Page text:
When road maps for advanced care terminate in the familiar surroundings of one’s home, as opposed to assisted living facilities and hospitals, technology can be as critical and comforting as human caregiving. Neither can replace the benefits the other brings. For individuals who would like to age in place, it’s critical to factor in new and upcoming technologies when having end-game conversations.

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Health

Aging at Home, Part 1: Home May Be Where the Technology Is

Medicare started off the year putting into action a program to encourage more doctors to discuss end-of-life and advance care plans with patients. While the details tend to focus on the hard choices on the far side of those arrangements, new and near-future technologies could preserve life’s simple pleasures on their front end. End-of-life conversations are meant to cover more than the final days or weeks.

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Social Networking

Sports Fans and Social Media, Part 2: Perils, Pitfalls and Best Practices

This fall will see a 10-game pilot of professional football streamed on social media — Twitter, to be specific. It’s a continuation of the NFL’s search for gold in the veins of digital broadcasting and an opportunity for sports brands to forge new and deeper relations with fans. For teams looking to bolster their brands, social networks have evolved into a critical channel.

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Social Networking

Sports Fans and Social Media, Part 1: It’s a Brand New Ball Game

Twitter and the NFL are betting that a partnership announced this month could help refine the roughly defined relationship between social media and the world of sports. The NFL set out to reclaim fans who chewed through their cable TV cords and strayed from the flock of football faithful. Twitter’s motive in agreeing to stream 10 gridiron games during the 2016 season was growth and retention.

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E-Commerce

Amazon Doubles Down on Dash

Amazon last week announced that it had increased to more than 100 the number of Dash buttons Prime users can install in their homes to replenish supplies of household goods. Dash buttons, which essentially are free for Amazon Prime members, are connected devices that link to a customer’s account. With the press of a button, they can order shipments of the product associated with a Dash module.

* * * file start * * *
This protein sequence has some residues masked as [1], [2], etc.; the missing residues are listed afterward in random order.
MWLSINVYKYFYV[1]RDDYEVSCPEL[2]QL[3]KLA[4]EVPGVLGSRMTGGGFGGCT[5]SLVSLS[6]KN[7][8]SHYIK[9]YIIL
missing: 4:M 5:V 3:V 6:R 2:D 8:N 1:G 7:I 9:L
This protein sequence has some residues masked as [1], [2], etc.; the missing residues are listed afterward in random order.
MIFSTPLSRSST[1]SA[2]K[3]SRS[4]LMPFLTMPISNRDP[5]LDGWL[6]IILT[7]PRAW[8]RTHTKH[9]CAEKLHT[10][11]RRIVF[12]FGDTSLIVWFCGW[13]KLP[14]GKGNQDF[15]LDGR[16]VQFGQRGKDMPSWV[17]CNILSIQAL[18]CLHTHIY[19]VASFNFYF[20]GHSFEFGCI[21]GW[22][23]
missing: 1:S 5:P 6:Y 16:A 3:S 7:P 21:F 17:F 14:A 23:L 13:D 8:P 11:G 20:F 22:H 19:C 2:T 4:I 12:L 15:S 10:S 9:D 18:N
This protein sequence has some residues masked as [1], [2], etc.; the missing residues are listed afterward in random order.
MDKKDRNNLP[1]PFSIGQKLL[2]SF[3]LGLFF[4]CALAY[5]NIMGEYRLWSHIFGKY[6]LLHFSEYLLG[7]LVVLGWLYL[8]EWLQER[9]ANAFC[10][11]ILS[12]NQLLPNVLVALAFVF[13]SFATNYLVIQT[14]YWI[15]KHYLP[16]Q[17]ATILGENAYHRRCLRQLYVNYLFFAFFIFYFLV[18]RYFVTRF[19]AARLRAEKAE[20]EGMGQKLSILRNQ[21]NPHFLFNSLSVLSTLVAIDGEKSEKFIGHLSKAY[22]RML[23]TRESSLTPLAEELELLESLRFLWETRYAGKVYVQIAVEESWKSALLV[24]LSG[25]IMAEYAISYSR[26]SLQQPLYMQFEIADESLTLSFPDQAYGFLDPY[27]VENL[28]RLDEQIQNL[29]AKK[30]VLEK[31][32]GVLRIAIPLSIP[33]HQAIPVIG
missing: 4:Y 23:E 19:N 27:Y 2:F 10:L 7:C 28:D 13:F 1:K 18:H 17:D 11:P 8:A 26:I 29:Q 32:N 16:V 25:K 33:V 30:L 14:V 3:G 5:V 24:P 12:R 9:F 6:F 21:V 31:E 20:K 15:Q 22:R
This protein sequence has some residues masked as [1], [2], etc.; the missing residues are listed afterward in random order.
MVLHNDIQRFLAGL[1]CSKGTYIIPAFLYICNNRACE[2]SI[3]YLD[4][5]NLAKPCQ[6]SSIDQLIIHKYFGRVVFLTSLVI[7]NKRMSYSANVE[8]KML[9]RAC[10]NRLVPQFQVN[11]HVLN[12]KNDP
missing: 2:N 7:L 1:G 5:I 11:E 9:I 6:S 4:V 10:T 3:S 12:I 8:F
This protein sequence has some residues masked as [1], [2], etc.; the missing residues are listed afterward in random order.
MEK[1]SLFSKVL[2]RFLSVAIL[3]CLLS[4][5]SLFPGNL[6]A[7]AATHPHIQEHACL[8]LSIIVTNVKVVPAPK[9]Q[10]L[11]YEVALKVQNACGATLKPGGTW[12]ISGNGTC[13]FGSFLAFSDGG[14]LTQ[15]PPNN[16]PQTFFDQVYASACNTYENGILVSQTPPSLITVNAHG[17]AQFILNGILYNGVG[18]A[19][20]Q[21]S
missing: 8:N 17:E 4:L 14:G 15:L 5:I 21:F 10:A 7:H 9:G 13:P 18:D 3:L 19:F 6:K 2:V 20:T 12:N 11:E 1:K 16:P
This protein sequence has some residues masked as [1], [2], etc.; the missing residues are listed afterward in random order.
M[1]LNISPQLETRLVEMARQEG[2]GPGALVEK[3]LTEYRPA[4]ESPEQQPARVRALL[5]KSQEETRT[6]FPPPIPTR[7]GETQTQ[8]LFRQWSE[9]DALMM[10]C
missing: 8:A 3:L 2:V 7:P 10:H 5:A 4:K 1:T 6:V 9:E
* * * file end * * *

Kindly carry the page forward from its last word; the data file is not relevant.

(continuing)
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Deals

Foxconn Finally Wrangles Sharp Deal

Foxconn has agreed to purchase a controlling stake in Sharp — about 66 percent — for roughly $3.5 billion, the companies announced Wednesday. Foxconn has committed to restoring Sharp’s profitability and improving operations, according to the companies. “I am confident that we will unlock Sharp’s true potential,” Foxconn CEO Terry Gou said. The acquisition brings months of speculation to a close.

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virtual reality

You Rang? Microsoft’s Holoportation Redefines Face-to-Face Communication

Microsoft on Monday unveiled its version of a teleporter, called “holoportation,” which was designed to transmit 3D models of people anywhere in the world. Holoportation compresses, transmits and reconstructs the 3D scans to Microsoft’s HoloLens and other head-mounted displays. It lets headset wearers interact with remote users in 3D as if they were in the same space, according to Microsoft.

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E-Commerce

Amazon Power User Excommunicated

Amazon has carved another notch in its belt, adding one more customer to what it has called a “tiny fraction of cases” of people who make too many returns. The company banned Greg Nelson, a computer programmer, from shopping at the site because he returned 37 of 343 items purchased, according to a report last week. The returned products were damaged, faulty or not as described, Nelson asserted.

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Smartphones

Apple Brings Back That 4-Inch Feeling

Apple on Monday announced a pair of new products in old sizes — the 4-inch iPhone SE and the 9.7-inch iPad Pro — banking on user preferences for the familiar form factors to lessen their hesitancy to upgrade. Although Apple’s hour-long “Loop You In” event was short on surprises, it was slimmer on filler as well. Among the notable extras, Apple announced a price cut bringing the Apple Watch to $300.